A Coney Island State of Mind

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It was the first figure to take shape, hulking in the mist. Between 1885 and 1896, before the tired and poor even glimpsed Lady Liberty, a 122-foot elephant was gatekeeper to the promised land. Huge and fat with opulence, the Coney Island Elephant Hotel and brothel greeted those weary sea-locked immigrants.

Over a century later, few places remain as wild in reality as in the imagination as Coney Island. Its salty sea air is filled with the fantasies of Fitzgerald, Ferlinghetti and Miller. Mermaids, sirens, freaks, hustlers, poets, fortune holders and fortune tellers, kings and queens crowd the rough planks of the boardwalk and the long stretches of rubble-filled beach. Here where Brooklyn pushes hardest against the great Atlantic, you can feel the tidal urge to fulfill your most secret destiny. And if you don’t, Jack Kelly, Jonathan Bitchman, K. James, Manny Mango, Maximum Satisfaction, Syditious and Vera Wylde — aka Switch N’ Play — will show you the way.

This Thursday, June 25, if you happen to be on what Bruce Springsteen might call the mad-dog’s promenade, look out for the knotty likes of Ashni, Della Dare, Kit Cat, Luscious Lola, Glenn Marla, MargOH! Channing, Rose Wood and Lady Ms. Whores D’Oeuvres. They are friends of Coney Island’s fierce new gang, Switch N’ Play, a Brooklyn-born Drag and Burlesque collective formed just over three years ago. They will be performing and producing Anchors Aweigh at the Coney Island Museum as part of Burlesque at the Beach, a program run by The Great Fredrini and Bambi. Throughout the summer they will bring you, “glorious and notorious girlie reviews” every Thursday and Friday night.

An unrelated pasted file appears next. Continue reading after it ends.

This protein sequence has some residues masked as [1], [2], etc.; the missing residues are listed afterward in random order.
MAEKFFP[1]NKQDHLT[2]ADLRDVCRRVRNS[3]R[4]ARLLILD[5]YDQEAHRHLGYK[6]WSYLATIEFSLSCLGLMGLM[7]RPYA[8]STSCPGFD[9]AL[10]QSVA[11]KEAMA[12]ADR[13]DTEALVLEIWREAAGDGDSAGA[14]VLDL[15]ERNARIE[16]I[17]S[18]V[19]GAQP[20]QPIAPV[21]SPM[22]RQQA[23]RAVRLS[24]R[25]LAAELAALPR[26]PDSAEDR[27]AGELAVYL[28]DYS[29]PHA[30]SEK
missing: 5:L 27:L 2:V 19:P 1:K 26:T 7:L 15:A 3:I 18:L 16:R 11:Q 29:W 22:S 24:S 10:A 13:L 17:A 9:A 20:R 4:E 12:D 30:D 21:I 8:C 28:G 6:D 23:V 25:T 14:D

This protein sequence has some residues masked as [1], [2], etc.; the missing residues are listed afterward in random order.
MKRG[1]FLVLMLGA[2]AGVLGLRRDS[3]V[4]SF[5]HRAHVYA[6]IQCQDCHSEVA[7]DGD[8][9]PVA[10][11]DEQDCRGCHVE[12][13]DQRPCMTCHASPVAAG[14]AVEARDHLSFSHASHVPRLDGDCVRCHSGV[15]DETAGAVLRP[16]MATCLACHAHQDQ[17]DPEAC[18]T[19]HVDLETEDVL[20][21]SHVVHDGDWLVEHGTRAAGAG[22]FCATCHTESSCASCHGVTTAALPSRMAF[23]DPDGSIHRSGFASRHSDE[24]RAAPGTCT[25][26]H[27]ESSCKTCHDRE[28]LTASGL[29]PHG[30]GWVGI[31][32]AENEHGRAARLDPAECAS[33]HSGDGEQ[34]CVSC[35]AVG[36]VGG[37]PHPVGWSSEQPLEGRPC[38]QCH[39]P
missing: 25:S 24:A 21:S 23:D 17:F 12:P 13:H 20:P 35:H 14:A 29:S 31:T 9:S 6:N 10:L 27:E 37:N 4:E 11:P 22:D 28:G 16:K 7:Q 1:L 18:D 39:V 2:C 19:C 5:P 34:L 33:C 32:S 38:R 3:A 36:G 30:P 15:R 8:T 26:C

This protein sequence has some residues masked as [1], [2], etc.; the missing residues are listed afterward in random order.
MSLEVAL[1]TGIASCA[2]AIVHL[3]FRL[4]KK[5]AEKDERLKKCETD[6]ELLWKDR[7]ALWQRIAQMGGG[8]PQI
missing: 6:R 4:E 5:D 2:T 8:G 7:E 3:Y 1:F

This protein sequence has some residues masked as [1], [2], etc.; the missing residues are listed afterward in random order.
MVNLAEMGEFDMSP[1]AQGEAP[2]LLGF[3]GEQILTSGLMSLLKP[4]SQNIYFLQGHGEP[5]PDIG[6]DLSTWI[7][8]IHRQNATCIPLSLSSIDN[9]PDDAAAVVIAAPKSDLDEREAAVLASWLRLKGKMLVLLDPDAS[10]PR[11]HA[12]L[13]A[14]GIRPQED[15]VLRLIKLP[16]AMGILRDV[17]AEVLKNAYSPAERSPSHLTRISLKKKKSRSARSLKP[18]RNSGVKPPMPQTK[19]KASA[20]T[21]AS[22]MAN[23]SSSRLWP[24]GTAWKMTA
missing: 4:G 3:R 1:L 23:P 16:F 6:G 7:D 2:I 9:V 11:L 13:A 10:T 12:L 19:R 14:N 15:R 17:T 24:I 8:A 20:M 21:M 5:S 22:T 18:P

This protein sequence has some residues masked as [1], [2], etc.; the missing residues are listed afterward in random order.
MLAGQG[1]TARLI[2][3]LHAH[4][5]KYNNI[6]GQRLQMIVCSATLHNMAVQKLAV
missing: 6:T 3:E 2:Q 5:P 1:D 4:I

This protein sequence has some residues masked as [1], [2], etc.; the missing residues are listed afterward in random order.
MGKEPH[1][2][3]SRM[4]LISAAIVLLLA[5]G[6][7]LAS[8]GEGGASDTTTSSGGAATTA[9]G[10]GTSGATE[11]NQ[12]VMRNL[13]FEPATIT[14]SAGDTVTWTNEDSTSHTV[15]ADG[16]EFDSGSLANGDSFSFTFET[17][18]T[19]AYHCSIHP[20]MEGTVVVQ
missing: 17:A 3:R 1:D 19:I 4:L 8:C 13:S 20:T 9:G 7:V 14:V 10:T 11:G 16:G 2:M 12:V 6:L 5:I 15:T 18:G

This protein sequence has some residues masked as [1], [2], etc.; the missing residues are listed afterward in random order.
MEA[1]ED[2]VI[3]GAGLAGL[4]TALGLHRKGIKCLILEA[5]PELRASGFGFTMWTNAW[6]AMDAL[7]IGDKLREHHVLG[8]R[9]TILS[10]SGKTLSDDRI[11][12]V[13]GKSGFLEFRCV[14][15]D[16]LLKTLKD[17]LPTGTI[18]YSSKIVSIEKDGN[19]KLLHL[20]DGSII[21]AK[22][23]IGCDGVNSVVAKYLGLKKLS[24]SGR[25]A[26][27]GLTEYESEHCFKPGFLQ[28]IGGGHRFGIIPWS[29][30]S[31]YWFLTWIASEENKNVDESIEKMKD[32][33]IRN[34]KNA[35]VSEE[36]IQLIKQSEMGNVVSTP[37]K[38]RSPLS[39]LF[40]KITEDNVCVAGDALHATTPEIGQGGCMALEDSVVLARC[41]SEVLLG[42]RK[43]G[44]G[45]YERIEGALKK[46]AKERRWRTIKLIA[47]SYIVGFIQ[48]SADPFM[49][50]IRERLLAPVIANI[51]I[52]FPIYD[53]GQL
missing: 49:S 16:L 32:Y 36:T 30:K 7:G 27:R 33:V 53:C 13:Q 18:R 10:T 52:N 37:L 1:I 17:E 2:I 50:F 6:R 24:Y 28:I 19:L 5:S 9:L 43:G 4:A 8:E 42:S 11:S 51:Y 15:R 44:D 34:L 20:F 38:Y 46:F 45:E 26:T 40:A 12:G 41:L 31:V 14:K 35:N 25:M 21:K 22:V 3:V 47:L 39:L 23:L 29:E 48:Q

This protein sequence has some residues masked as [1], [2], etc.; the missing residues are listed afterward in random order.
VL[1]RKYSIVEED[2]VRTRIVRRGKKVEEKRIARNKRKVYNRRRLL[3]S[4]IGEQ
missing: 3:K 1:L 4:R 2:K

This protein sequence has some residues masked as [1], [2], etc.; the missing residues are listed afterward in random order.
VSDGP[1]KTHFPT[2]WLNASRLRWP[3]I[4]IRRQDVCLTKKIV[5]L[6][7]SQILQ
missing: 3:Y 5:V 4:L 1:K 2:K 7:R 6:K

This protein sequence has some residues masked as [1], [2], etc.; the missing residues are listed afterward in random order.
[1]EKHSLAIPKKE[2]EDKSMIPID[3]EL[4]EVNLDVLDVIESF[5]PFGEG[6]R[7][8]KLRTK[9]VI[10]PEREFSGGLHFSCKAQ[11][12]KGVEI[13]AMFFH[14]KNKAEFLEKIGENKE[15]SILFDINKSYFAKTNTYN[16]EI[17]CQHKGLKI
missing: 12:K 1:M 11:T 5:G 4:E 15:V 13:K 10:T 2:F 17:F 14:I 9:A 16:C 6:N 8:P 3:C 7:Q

The term “normal burlesque” may seem a misnomer by nature and in the neighborhood of the unusual it’s even more difficult to give difference its due, but it must be noted that Switch N’ Play is not a cookie-cutter drag show. With an act that spans musical selections from Franz Ferdinand to Justin Timberlake, SNP commits only to the boisterous exploration of gender, queerness and the destruction of sexual stereotypes. Not to mention dance routines that give New Kids on the Block a run for their money (what’s left of it, anyway). And what better a stage for drag kings than a beach town famous for its foot long hot dogs?

Aside from the wieners in buns, Coney Island is to drag as the Globe Theatre was to Hamlet. At the turn of the century when Jimmy Durante and his fancy finger work was being run out of the queer bars on the Bowery by police raids, he and his counterparts flocked to south Brooklyn dives like Diamond Tony’s to spin their webs with ladies with show names like Big Tess and Edna May. They celebrated Mardi Gras, queerness and each other in important, transgressive and sultry ways.

What’s different about SNP may be the same thing that essentially sets Coney Island apart from the rest of the civilized world. To burn down and to deconstruct forces us to rebuild, to re-imagine. The Lenape, the island’s native inhabitants, called Coney “Narrioch,” land without shadows, because its compass orientation keeps the beach sun-stroked all day. Why did the restless, the outcast, the bearded ladies come here to settle? Perhaps they were sick of hiding in the shadows. SNP’s act comes at the price of just 10 clams, nothing for a little illumination. So to misquote the leader of the cinematic gang, The Rogues, all you “Warriors, come out, Switch N Play-ay.”

Switch N’ Play, “Switch by the Sea,” Burlesque at the Beach, Thursday, June 25, 9pm

Text by Anna Dunn, sent by Annaliese. Photo courtesy of Sabrina Haley.

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